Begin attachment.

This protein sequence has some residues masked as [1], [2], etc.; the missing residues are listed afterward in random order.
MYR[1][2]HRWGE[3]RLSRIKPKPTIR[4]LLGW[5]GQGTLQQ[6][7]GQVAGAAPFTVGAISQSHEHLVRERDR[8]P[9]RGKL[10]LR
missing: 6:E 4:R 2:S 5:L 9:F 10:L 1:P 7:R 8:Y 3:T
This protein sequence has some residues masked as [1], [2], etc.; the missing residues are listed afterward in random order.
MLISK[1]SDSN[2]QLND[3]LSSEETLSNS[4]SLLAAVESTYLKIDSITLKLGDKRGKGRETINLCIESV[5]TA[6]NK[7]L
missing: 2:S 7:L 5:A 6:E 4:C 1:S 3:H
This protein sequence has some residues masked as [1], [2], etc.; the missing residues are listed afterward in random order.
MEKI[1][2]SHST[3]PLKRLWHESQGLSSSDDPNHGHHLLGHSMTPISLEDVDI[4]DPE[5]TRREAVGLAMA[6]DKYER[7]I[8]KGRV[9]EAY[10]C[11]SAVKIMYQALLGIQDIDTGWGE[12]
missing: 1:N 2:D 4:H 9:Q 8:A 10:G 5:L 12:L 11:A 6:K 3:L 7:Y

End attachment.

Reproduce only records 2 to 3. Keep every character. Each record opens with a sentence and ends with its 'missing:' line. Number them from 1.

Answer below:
This protein sequence has some residues masked as [1], [2], etc.; the missing residues are listed afterward in random order.
MLISK[1]SDSN[2]QLND[3]LSSEETLSNS[4]SLLAAVESTYLKIDSITLKLGDKRGKGRETINLCIESV[5]TA[6]NK[7]L
missing: 2:S 7:L 5:A 6:E 4:C 1:S 3:H
This protein sequence has some residues masked as [1], [2], etc.; the missing residues are listed afterward in random order.
MEKI[1][2]SHST[3]PLKRLWHESQGLSSSDDPNHGHHLLGHSMTPISLEDVDI[4]DPE[5]TRREAVGLAMA[6]DKYER[7]I[8]KGRV[9]EAY[10]C[11]SAVKIMYQALLGIQDIDTGWGE[12]
missing: 1:N 2:D 4:H 9:Q 8:A 10:G 5:L 12:L 11:A 6:K 3:L 7:Y